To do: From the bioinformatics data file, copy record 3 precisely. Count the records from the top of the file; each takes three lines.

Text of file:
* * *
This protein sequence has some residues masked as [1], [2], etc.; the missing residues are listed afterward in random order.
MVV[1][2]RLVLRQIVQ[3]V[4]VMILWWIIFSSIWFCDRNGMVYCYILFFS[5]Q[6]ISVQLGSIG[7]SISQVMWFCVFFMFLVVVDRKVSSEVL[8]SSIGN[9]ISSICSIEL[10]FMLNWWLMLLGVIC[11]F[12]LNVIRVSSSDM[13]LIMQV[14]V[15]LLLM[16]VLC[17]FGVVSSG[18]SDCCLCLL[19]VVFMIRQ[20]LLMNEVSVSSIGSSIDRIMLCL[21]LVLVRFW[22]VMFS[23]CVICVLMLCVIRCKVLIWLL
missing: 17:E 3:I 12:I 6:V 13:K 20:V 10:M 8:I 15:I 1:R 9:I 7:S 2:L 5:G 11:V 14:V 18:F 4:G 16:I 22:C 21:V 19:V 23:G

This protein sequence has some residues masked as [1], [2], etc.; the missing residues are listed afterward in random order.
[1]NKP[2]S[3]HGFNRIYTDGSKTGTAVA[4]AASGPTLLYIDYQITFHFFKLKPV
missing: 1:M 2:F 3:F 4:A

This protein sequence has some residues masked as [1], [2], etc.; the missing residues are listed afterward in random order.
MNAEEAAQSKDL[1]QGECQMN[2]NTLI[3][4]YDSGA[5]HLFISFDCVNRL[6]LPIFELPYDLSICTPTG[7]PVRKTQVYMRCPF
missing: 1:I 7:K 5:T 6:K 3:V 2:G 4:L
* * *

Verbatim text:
This protein sequence has some residues masked as [1], [2], etc.; the missing residues are listed afterward in random order.
MNAEEAAQSKDL[1]QGECQMN[2]NTLI[3][4]YDSGA[5]HLFISFDCVNRL[6]LPIFELPYDLSICTPTG[7]PVRKTQVYMRCPF
missing: 1:I 7:K 5:T 6:K 3:V 2:G 4:L